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4.23.2021, No. 51


⏱️ = 4-minute read (or so)

“I’m fighting for a cause that has been going on way longer than my life” — Louisville artist Jaylin Stewart, who is in her mid-20s and paints portraits of victims of gun violence


1. We’re looking for Louisville-area photographers — all backgrounds, all ages, all neighborhoods — who can contribute a distinctive style to an upcoming project, published this fall and led by our collaborators at KERTIS Creative. Those interested should be able to capture the sprit of their subjects and their environments. You can apply here. (Paid commission.)


Louisville Magazine March 1995 cover
March 1995

In 2020, Louisville had more than 170 criminal homicide victims, the most the city has seen in a single year. In 1994, as stated on the cover above, the number was 53. According to a WDRB story: This year, through March, Louisville already had 47 homicides, on pace to break last year’s grisly record.


The artist Jaylin Stewart grew up in west Louisville near Victory Park and has been painting victims of gun violence for the past four years. For our issue last summer, we commissioned her to paint this portrait of Breonna Taylor:

I’ve been working in the archive on a project that has Louisvillians commenting on old covers, and I sent the one from 1995 to Stewart, who says, “I was born in ’95. I’m seeing this chalk outline and the cover mentions ‘the 53 murder victims of ’94.’ Really, I’m fighting for a cause that has been going on way longer than my life, especially in Louisville. I’m just thinking about how things have not changed, yet we are still fighting for that change. The murder numbers have drastically changed. There’s more murders now, I’m sad to say.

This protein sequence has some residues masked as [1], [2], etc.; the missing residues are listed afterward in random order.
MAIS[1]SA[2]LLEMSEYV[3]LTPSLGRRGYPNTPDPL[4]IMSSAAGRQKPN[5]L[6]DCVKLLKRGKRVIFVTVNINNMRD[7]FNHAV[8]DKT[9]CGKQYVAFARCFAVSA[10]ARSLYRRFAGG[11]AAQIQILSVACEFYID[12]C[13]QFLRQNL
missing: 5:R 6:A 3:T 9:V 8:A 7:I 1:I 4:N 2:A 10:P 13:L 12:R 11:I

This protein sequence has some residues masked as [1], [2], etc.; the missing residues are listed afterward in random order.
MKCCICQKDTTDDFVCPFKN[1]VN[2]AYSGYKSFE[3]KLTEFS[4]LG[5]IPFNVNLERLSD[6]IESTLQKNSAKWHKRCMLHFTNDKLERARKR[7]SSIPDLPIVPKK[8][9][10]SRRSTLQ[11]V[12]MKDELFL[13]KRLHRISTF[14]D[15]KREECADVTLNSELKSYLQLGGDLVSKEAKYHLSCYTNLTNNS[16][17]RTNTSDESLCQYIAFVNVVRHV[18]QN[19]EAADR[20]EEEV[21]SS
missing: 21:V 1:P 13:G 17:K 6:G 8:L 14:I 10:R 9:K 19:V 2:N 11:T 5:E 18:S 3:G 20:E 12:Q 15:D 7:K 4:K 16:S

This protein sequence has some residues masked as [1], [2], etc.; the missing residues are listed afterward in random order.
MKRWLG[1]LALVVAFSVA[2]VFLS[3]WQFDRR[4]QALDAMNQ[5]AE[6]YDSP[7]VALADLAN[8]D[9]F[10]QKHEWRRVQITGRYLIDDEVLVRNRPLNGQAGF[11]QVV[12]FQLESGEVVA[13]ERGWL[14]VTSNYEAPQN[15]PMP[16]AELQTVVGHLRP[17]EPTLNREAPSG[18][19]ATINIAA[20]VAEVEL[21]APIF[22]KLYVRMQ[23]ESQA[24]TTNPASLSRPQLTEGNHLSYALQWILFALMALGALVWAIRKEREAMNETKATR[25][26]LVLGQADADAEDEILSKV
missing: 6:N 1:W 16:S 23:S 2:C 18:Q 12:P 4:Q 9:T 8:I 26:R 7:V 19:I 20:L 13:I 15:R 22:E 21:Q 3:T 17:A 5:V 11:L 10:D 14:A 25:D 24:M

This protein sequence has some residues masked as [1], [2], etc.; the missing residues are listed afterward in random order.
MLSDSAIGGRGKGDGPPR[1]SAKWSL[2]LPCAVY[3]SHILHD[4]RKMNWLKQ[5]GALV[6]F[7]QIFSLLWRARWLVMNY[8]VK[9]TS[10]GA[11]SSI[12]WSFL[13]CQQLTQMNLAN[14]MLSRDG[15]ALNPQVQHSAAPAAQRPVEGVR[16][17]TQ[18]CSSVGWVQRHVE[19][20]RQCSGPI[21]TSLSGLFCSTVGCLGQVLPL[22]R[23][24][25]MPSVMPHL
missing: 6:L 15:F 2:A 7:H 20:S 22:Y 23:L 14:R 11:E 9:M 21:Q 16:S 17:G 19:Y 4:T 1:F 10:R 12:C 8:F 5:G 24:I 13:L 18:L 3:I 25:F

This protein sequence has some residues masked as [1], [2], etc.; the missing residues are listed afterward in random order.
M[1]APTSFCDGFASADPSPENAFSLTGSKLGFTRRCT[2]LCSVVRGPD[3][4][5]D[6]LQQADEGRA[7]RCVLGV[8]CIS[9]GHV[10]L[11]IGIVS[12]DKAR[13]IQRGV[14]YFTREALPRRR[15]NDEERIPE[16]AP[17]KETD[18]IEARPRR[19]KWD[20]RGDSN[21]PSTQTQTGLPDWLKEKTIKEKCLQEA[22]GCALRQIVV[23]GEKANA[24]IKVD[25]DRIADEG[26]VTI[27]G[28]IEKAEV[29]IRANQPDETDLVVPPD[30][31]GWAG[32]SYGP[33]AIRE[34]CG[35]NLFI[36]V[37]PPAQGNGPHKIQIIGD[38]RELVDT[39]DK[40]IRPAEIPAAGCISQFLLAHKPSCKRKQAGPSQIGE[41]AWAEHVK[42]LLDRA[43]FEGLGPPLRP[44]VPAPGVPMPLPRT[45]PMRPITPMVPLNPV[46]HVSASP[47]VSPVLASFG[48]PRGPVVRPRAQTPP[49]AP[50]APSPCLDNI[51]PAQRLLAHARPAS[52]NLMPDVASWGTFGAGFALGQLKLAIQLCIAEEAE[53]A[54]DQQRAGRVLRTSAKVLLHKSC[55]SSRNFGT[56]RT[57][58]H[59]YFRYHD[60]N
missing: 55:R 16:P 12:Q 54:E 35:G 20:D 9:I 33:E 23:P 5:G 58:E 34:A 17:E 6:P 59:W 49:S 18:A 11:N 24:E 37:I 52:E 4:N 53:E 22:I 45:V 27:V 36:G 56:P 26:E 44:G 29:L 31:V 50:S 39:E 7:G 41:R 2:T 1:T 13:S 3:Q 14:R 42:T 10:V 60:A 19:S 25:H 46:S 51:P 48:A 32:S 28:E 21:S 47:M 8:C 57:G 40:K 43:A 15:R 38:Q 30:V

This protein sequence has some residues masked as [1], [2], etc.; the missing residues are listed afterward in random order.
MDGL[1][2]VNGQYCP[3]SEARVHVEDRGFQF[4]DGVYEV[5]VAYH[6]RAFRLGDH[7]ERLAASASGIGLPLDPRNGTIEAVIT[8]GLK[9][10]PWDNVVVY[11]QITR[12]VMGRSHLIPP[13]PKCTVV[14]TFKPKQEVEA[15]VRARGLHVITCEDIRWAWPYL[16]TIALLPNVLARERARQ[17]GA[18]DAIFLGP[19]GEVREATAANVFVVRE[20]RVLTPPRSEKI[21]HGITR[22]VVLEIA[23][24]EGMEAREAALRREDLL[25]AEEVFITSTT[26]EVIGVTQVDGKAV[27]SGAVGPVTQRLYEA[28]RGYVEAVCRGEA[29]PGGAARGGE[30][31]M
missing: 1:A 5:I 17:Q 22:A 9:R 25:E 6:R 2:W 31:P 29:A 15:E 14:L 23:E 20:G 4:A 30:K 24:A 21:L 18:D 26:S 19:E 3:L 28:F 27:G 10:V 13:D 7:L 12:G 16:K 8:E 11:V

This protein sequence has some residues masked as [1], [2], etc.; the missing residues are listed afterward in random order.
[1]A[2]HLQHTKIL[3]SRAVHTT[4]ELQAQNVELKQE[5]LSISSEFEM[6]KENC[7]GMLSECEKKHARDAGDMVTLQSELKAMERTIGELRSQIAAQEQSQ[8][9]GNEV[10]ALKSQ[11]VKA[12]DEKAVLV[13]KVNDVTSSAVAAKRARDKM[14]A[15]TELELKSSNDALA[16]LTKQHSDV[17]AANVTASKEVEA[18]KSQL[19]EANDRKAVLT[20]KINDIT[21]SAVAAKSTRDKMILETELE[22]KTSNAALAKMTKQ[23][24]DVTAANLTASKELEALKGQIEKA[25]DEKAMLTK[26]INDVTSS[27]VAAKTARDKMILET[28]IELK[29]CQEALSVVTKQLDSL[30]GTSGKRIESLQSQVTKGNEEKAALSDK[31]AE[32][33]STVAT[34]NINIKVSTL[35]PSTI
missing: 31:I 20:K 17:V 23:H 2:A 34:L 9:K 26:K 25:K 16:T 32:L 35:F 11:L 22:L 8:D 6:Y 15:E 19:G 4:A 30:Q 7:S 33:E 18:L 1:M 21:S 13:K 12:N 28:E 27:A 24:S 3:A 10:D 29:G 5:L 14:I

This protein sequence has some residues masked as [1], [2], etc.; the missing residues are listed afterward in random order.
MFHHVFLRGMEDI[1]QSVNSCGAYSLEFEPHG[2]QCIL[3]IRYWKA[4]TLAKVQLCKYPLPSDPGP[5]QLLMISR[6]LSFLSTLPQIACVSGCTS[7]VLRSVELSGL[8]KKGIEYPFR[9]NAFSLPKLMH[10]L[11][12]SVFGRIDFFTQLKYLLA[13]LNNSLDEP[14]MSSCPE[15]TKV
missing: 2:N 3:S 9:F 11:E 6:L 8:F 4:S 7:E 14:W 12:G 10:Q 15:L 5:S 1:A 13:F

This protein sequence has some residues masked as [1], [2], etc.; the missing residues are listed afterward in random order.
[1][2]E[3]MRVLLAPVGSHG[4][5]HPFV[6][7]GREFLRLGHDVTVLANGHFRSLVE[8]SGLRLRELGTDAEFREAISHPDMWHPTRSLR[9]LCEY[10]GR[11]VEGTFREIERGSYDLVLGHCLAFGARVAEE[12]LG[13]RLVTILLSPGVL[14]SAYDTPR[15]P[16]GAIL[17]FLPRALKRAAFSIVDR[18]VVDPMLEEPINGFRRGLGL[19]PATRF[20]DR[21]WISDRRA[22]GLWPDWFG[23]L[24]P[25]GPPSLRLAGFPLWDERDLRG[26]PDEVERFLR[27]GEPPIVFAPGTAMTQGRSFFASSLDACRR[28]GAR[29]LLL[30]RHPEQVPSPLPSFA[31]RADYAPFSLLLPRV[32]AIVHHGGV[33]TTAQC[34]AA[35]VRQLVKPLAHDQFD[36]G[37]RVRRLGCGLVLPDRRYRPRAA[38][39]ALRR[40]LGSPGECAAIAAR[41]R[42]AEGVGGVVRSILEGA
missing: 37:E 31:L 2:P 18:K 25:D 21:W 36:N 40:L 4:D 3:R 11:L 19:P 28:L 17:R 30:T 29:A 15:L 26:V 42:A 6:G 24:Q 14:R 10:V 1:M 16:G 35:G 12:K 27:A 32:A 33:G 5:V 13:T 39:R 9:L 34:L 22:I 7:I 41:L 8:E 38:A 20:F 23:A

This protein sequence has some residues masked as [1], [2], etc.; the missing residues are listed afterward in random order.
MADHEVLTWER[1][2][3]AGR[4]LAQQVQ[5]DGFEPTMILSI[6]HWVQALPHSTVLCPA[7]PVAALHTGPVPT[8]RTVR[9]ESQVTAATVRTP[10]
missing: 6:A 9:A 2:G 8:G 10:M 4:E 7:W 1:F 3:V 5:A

“When you see a chalk outline like this, you know exactly what it is and it just brings about so many different thoughts, so many different emotions. It’s so funny because I did a show called God Rest America in 2019 at Sheherazade on South Third Street, and one of the focal points was a chalk outline, on the floor right in front of the altar I created. A chalk outline really humanizes the tragic event of someone being murdered or killed. It can be terrifying. It can be traumatic.


“What my work has taught me over the last four years, when I’ve been sharing it with the public, is that the power of art is real. You can really teach people to be empathetic of other people’s lives. I was very skeptical of considering my art healing work, but I’ve learned that my art is healing.”


For a 2019 story, Stewart told the magazine that she always chooses her favorite picture of the victim to reference while painting. She said, “I always go for a picture where their eyes have the most innocence or they simply look overwhelmed with joy and happiness.”

3. I emailed the first Five. Oh! Too… almost exactly a year ago, on April 24, 2020. I wrote it from my bedroom-slash-makeshift office at a flimsy desk between two laundry hampers, and while working on it I overheard my daughter, six years old at the time, say, “Alexa, when will the virus end?” And Alexa replied, “Sorry, I’m not sure about that.”


Back then, the magazine’s staff and many contributors were talking to folks throughout the city — airline workers and barbers and chefs and doctors (and that’s just to the letter D) — about how they were dealing with life under lockdown. Did they know somebody with the virus? How was WFH? Did they still have a job? And, yeah, OK: Did they have enough toilet paper?


This week, I re-read the three-month time capsule we published last summer. The words somehow seem like they’re from a lifetime ago and, at the same time, from just yesterday.


March 17, 2020
“I keep saying this is like the Great Depression, where we’re going to be forever changed because of it.”


“For a long time we’re going to be thinking about what it means to be in big crowds.”


April 8, 2020
“You’re saying, ‘We’re putting the patient on the ventilator to buy them time to let their body fight this on their own.’”


“I’ll be honest with you here: Parts of me are fearful. I’m afraid certain things aren’t going to come back to normal.”


April 9, 2020
“I’ve worked at O’Shea’s for eight years and never once thought I would be without a job, especially on St. Patrick’s Day.”


April 10, 2020
“Hand-shaking is probably done for at least a generation.”


“How’s my hair doing? I look like I got electrocuted.”


April 11, 2020
“We knew, given the nature of the disease, that if it made it to the United States, that especially given the type of country we are, believing in civil liberties, we felt like it might be even more challenging. Our stomachs were churning.”


April 12, 2020